Pages tagged: 'Monetisation'

  1. Will Europe overtake the US for Tech?

    Earlier this year Forbes updated it’s list of the most successful tech companies. Europe is larger, more populous and arguably more creative than the US.  Yet why do we still not match the US for tech? 

    December 14th 2017

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  2. Evolution of the Unicorn

    Forbes magazine runs a yearly Midas list – a set of 100 venture capitalists, investors and commentators who apparently have the knack of turning otherwise ordinary investments into gold.

    One of the consistent names on the list is Bill Gurley.  You’ve probably not heard of him, he works at Benchmark, one of the many Silicon Valley VC firms.  However, Bill has some notoriety as recently he’s been talking about the rise – and imminent fall – of unicorn technology companies.

    November 13th 2015

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  3. Why There’s Money in Messaging - Eventually

    Facebook has just announced that it is spending a colossal $19billion buying the mobile instant messaging company WhatsApp.  This is one of the biggest deals in tech for a long time – reminiscent of the $25billion acquisition of Compaq by HP.  Now, $19 billion is a lot of money – it’s larger than the entire market cap of say Sony for example – and it’s over 10% of the value of Facebook itself ($170bn).  The key point is that messaging platform acquisitions don’t always work.  Whilst YouTube has continued to grow since it’s take over by Google in 2006, MySpace fell off the cliff after Newscorp spent $580million buying it in 2005.  So why has Facebook risked so much?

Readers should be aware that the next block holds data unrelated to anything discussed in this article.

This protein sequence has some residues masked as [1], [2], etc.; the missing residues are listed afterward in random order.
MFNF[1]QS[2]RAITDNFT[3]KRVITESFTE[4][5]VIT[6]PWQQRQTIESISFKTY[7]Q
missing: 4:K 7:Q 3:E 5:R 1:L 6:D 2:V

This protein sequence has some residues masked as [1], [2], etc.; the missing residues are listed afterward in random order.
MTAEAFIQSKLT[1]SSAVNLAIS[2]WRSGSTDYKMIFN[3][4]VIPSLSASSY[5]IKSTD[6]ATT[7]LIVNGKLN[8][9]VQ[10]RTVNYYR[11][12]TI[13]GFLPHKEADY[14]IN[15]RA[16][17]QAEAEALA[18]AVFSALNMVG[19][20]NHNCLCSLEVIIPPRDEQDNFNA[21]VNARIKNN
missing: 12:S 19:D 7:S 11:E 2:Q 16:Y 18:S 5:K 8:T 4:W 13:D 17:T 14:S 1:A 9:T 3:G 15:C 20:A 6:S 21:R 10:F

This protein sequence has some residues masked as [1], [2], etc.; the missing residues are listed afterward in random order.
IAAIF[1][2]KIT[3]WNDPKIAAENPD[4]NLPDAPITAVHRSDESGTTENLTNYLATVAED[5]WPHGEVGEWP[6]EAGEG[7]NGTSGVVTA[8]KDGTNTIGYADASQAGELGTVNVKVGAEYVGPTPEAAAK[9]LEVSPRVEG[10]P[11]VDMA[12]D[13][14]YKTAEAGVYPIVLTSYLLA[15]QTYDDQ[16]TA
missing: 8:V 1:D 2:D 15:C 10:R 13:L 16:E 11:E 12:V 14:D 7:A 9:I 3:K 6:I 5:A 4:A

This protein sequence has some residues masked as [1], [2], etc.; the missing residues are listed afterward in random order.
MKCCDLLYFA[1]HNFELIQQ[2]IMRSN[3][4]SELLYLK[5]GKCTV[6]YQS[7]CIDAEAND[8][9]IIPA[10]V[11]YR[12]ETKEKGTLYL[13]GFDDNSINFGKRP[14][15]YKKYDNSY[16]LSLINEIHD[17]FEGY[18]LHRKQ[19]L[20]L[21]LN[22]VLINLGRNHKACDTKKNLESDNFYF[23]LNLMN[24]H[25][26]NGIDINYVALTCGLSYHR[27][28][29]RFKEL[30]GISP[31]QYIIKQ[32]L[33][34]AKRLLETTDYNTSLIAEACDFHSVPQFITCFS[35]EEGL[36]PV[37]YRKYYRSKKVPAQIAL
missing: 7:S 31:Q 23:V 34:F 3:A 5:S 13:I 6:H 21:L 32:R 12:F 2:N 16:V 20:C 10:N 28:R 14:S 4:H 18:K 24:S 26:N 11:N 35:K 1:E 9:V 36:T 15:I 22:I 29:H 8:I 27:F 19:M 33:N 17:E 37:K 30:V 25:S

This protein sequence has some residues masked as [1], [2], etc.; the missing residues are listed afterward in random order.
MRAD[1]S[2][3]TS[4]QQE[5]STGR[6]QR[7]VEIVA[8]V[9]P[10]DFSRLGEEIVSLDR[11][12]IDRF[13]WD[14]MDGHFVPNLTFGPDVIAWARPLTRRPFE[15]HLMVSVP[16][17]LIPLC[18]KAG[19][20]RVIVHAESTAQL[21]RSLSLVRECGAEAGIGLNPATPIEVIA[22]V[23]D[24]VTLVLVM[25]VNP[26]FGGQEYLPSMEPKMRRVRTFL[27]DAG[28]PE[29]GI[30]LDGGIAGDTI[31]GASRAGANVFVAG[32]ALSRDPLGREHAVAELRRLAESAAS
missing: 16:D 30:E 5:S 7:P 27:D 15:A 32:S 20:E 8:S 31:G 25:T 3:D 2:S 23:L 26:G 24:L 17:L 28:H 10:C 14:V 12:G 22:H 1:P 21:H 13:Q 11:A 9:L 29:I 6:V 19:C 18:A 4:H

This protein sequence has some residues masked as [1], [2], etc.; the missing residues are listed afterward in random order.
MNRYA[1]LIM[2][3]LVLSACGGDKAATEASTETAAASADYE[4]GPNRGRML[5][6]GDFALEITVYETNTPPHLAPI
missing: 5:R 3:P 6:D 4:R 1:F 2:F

February 20th 2014

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  4. Giving it Away for Free Lands S1bn

    If you want to find out what people think, of you, your product, or even where you should go for the Christmas meal, the chances are you’ll use Survey Monkey.  It’s simple, easy to deploy, almost user foolproof – and the basic version is free.  So how come the company has joined the “unicorn” brigade of $1bn plus?

    December 10th 2013

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  5. Why It’s Black Friday for Virtual Money

    The Friday after Thanksgiving is apparently known as Black Friday, the traditional day that US Christmas shopping starts.  Over here, the term would be more likely interpreted as a reference to the banking crisis, but on the other side of the pond Black Friday is mean to be a retail bonanza, enabling struggling shops to claw their back into positive territory – hence “black” Friday.

    December 3rd 2013

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